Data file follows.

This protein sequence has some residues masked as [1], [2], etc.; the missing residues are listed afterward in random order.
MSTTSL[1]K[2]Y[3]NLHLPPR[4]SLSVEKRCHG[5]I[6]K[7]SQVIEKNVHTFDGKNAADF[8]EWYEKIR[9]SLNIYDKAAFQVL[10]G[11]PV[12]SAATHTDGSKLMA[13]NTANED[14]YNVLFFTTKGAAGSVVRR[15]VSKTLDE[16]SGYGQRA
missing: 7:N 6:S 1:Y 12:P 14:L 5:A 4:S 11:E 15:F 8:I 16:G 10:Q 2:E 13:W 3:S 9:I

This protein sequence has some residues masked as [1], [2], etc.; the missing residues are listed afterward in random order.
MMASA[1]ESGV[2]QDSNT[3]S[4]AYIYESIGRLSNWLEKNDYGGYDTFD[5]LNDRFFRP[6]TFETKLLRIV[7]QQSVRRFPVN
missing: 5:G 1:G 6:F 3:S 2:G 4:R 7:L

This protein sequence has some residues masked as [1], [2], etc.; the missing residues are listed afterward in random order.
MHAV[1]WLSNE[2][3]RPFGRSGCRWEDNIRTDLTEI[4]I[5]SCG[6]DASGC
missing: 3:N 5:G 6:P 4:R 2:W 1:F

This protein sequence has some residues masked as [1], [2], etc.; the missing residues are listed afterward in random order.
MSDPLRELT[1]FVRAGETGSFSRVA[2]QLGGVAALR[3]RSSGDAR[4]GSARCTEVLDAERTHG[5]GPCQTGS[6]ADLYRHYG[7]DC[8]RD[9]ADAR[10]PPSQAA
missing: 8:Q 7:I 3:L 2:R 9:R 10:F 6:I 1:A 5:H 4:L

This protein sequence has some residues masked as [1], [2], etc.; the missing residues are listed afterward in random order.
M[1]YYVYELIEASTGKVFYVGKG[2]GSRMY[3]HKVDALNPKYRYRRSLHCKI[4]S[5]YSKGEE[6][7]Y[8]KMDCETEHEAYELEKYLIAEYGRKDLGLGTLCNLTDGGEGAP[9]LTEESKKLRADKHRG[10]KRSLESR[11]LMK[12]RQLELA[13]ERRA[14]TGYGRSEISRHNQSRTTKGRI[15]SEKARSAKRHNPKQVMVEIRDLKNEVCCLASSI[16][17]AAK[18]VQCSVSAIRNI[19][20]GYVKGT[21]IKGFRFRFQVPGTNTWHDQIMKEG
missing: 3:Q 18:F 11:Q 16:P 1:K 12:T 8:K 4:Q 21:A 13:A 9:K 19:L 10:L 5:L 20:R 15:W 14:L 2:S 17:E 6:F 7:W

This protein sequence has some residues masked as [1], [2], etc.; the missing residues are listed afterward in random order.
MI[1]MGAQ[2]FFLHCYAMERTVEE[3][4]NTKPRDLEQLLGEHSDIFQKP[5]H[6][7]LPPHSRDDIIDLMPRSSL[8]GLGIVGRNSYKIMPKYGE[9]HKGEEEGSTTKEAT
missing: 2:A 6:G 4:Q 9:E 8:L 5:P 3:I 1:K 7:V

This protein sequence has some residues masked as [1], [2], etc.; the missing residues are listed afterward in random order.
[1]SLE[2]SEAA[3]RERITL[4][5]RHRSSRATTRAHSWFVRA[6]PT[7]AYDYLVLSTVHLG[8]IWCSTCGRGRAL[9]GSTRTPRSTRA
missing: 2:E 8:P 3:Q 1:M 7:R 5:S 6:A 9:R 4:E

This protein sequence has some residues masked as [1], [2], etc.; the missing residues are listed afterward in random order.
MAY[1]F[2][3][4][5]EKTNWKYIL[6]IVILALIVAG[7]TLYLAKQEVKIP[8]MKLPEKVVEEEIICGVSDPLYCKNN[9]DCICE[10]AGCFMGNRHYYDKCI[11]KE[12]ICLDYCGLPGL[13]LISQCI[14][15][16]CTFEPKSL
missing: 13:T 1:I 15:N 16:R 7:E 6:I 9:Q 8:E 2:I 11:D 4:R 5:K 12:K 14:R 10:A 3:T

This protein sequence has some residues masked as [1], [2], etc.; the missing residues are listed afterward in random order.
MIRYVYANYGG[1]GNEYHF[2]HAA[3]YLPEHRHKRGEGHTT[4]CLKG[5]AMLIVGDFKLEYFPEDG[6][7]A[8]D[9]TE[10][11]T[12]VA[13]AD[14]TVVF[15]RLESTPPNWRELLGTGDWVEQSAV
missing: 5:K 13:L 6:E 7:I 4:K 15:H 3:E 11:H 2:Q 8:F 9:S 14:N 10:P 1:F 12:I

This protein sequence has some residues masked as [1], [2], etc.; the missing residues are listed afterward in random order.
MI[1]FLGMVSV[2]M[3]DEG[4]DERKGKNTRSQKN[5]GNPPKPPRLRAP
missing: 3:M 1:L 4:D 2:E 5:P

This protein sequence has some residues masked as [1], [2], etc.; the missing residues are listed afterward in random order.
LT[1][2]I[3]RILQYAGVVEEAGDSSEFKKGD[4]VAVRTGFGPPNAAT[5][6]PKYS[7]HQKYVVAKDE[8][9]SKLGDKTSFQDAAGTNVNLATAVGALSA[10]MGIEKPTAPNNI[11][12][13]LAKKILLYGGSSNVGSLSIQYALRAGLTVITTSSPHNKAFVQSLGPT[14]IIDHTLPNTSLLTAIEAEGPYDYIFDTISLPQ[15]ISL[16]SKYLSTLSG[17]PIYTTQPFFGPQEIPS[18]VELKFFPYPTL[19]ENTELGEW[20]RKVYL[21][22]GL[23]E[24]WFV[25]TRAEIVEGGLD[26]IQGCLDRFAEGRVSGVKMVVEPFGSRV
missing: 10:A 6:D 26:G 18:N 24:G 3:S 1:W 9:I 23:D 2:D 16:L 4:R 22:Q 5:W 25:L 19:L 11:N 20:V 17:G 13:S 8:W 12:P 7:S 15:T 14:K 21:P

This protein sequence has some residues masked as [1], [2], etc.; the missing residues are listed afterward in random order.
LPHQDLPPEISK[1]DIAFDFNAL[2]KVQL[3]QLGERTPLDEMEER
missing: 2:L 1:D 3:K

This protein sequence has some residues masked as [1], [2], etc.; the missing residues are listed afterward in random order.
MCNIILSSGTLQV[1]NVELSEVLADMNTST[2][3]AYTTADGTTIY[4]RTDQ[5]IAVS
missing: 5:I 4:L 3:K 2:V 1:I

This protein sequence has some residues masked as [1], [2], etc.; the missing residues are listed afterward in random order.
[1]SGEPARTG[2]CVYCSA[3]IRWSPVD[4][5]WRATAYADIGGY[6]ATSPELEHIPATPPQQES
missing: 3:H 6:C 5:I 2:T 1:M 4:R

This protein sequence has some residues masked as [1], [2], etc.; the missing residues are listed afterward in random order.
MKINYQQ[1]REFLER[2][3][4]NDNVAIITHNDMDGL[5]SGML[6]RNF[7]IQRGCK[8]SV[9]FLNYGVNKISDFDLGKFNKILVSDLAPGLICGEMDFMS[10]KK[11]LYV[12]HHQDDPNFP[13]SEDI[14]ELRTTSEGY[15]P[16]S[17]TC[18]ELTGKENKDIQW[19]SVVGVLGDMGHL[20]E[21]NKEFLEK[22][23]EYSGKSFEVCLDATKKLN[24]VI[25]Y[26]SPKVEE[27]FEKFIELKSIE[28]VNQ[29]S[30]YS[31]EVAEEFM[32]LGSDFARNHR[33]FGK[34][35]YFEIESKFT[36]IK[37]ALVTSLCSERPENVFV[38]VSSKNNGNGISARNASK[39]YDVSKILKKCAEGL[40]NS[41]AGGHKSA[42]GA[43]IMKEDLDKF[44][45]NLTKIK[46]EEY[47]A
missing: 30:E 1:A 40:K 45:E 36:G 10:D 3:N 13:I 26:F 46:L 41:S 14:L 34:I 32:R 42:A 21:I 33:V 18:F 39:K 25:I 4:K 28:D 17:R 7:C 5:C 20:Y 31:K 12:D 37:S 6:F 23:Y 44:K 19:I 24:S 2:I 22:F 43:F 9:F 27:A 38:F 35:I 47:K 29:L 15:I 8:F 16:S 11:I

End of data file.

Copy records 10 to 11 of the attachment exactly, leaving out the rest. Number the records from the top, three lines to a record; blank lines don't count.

This protein sequence has some residues masked as [1], [2], etc.; the missing residues are listed afterward in random order.
MI[1]FLGMVSV[2]M[3]DEG[4]DERKGKNTRSQKN[5]GNPPKPPRLRAP
missing: 3:M 1:L 4:D 2:E 5:P

This protein sequence has some residues masked as [1], [2], etc.; the missing residues are listed afterward in random order.
LT[1][2]I[3]RILQYAGVVEEAGDSSEFKKGD[4]VAVRTGFGPPNAAT[5][6]PKYS[7]HQKYVVAKDE[8][9]SKLGDKTSFQDAAGTNVNLATAVGALSA[10]MGIEKPTAPNNI[11][12][13]LAKKILLYGGSSNVGSLSIQYALRAGLTVITTSSPHNKAFVQSLGPT[14]IIDHTLPNTSLLTAIEAEGPYDYIFDTISLPQ[15]ISL[16]SKYLSTLSG[17]PIYTTQPFFGPQEIPS[18]VELKFFPYPTL[19]ENTELGEW[20]RKVYL[21][22]GL[23]E[24]WFV[25]TRAEIVEGGLD[26]IQGCLDRFAEGRVSGVKMVVEPFGSRV
missing: 10:A 6:D 26:G 18:N 24:G 3:S 1:W 9:I 23:D 2:D 16:L 4:R 22:Q 5:W 25:L 19:L 11:N 20:V 17:G 13:S 8:W 12:P 7:S 15:T 14:K 21:P